The first Newspoll for this year showing Labor leading by 53 per cent to 47 per cent suggests things may have tightened a smidgin over the summer (probably because the government shut up for a while) but it is too early to tell whether there has been a genuine closing of the gap or it’s a one off.
We’ll know in a few more weeks but do not be surprised if there is a tightening because there often is when people switch on as the election nears.
PM takes big swings at Labor
Scott Morrison and his team, who must call a May election in just over two months, have begun the year throwing haymakers at Labor over the economy in an all-or-nothing bid to distil the contest down to the Coalition’s core policy strength and even up the polls before pulling the trigger.
Morrison opened with a reprise of Peter Costello’s ultimately unsuccessful warnings in 2007 about voting for Labor when economic storm clouds were on the horizon. In that case, it was the GFC coming over the hill. In this instance, it is a potential global slowdown helped along by the trade war between China and the US which is exacerbating China’s slowing growth.
One would have thought the warning would have more resonance this time if the government led by example and was not about to ladle out $9.2 billion in tax cuts and/or cash payments in the April 2 budget.
The Parliament has already legislated the Coalition’s three-stage income tax cuts worth $144 billion over 10 years.
Primarily, the decision to hand out more dough is driven by the need to win the election. As justification, the Coalition will cite its own arbitrary rule that tax revenue must not exceed 23.9 per cent of GDP.
The mid-year budget update released before Christmas, which squirrelled away the $9.2 billion under the line item Decisions Taken But Not Yet Announced, forecast the tax-to-GDP cap would not be reached until 2025-26.
This is four years later than the 2021-22 forecast in the budget last May. The $9.2 billion extra tax cuts have not been announced but have been factored in and are a key reason why the date for reaching the tax-to-GDP cap has been pushed back.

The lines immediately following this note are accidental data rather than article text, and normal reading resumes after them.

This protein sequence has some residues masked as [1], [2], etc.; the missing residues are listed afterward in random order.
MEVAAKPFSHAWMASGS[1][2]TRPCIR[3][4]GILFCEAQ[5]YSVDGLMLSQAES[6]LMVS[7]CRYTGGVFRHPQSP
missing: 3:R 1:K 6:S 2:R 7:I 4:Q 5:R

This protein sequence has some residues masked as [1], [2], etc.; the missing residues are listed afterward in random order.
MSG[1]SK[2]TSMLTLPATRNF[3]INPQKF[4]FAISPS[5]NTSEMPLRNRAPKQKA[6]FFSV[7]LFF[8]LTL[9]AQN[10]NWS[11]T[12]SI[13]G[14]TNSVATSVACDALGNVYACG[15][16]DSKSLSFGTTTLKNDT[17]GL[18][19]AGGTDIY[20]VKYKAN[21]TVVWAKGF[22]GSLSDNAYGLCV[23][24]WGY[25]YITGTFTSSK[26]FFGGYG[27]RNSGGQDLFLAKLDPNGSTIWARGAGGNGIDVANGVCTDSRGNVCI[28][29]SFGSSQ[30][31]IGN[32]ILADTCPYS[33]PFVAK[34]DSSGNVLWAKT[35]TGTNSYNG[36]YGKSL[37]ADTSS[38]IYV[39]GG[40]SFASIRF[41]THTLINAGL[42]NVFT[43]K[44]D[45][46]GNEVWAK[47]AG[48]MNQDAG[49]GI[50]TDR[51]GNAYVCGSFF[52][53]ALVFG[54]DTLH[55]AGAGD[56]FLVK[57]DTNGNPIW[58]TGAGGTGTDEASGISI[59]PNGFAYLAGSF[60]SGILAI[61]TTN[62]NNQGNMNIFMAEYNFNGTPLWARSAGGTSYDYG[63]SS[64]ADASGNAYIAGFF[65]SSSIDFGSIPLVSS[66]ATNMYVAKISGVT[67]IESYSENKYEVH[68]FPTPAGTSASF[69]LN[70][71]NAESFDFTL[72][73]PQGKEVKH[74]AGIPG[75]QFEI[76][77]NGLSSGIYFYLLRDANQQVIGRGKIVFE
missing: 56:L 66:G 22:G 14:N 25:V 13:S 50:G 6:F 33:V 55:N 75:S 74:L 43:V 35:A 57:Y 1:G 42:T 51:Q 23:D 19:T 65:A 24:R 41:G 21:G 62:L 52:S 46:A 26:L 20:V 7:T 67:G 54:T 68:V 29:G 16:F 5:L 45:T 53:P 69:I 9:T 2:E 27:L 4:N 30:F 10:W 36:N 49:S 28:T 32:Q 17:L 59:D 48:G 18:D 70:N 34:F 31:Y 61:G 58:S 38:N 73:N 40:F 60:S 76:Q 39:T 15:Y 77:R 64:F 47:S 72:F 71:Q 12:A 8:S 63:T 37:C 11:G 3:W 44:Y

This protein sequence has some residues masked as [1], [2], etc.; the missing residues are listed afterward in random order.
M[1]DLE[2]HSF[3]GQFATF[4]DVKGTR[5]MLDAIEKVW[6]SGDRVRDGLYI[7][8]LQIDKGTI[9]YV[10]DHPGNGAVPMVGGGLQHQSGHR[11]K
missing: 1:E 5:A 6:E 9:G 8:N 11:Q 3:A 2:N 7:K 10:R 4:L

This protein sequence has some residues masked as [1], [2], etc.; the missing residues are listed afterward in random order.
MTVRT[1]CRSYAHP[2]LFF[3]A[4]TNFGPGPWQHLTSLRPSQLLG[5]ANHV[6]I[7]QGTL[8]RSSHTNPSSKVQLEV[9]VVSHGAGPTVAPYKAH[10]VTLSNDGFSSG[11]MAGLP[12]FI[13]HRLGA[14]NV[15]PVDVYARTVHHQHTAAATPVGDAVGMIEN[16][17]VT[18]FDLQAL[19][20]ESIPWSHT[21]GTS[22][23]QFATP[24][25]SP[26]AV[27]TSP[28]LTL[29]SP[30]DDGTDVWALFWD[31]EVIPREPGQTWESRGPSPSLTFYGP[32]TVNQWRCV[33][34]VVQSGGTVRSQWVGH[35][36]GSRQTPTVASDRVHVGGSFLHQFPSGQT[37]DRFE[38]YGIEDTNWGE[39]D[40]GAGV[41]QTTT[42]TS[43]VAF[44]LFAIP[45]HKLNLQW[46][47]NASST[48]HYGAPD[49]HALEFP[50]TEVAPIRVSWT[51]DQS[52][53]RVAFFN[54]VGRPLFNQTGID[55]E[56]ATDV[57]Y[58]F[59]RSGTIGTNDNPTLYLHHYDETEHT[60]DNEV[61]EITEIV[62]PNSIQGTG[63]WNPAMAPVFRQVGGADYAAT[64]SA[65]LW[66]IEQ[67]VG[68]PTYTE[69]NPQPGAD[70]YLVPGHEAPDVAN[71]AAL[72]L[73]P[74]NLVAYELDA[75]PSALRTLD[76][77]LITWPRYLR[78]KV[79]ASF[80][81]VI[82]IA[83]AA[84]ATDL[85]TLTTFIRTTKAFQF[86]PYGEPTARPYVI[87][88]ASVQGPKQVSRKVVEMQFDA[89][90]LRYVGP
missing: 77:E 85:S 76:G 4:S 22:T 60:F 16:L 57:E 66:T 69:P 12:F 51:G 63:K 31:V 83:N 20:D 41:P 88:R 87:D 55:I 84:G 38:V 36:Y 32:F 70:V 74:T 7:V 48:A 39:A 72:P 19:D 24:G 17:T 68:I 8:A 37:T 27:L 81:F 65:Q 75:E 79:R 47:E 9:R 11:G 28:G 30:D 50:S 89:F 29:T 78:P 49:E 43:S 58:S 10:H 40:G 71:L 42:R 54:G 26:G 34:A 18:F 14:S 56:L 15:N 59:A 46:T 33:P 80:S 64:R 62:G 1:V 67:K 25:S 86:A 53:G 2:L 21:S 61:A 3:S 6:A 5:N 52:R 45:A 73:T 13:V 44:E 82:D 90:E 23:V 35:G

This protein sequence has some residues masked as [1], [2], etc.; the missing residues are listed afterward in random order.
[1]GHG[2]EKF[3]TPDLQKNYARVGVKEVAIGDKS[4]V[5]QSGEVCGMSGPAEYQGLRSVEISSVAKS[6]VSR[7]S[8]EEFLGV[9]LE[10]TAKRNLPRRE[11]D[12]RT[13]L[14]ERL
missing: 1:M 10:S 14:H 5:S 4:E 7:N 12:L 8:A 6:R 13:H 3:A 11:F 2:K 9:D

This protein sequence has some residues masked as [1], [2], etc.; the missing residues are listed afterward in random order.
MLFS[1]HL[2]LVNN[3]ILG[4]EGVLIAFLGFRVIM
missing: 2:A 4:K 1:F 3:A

Nonetheless, the fiscal rule is an arbitrary one and it could be argued that $9.2 billion extra revenue may be better used to buffer the budget against the supposed downturn coming our way by having bigger surpluses and lower debt.
Tougher tests for Opposition
Certainly Labor cares not for such a tax cap. While it is promising income tax cuts for low and middle-income earners that will be almost double those that the Coalition has thus far legislated, it is also promising tax increases worth more than $200 billion over 10 years. Chris Bowen has long argued that the extra revenue would enable Labor to fund its promises as well as have bigger surpluses and lower deficits.
Many of these tax plans have stood the test of time but, over the next few months, will face their toughest test yet.
Labor announced its proposed curbs on negative gearing and capital gains tax deductions well before the last election. Despite fear campaigns by the Coalition, Labor reduced its opponent to a near minority government. In the immediate aftermath, Peter Reith suggested the Coalition should take a few similar policy risks itself given Labor was far from punished for sticking its neck out.
The atmosphere has changed since with the cooling of the housing market but as current investors realise they will be exempt from any changes to negative gearing and CGT, the politics appear to be manageable. Especially as houses are still a lot more expensive than they were a few years back.
The real risk is the plan to scrap cash refunds for excess franking credits.
The policy was announced in March last year and survived its initial tests – the byelections in Batman, Longman and Braddon. But as one Labor source cautioned, Morrison is much better at a fear campaign than Turnbull. And it should be remembered, the policy had to be changed just weeks after it was announced to exempt 300,000 pensioners. Going after seniors, even if they don’t all vote for you, is fraught.
Last of the reckless spending policies
The decision by John Howard and Peter Costello to allow the cash refunds in the first place was extraordinarily reckless and is pretty much the last in a legacy of their big-spending policies that left the budget riven with structural deficits.
When introduced, the refunds cost the budget $550 million a year. It is now 10 times that at close to $6 billion, and rising to $8 billion. The ultimate decider of whether a policy is a good one is to ask whether you would introduce it today. The answer would be most definitely not.
But having said that, people have invested in good faith and in accordance with the law. Taking money from folk is the riskiest thing your can do in politics. Unlike negative gearing and CGT, current investors are not exempted from the proposed change.
This is because Labor needs the money up front. Exempting current investors would see the lurk phase out over a couple of decades and not be worth any real money in the medium term.
Bowen erred this week when he told those affected to take their vote elsewhere if unhappy.
Even if the bulk of them are conservative voters, it is better for Labor to understand their concerns but explain the reasons for the policy. It won’t win their votes but straight talk and not trying to please everybody would engender respect.
Dismissing them leaves the Opposition open to accusations of arrogance, which is dangerous when many others are just starting to switch on and are yet to make up their minds.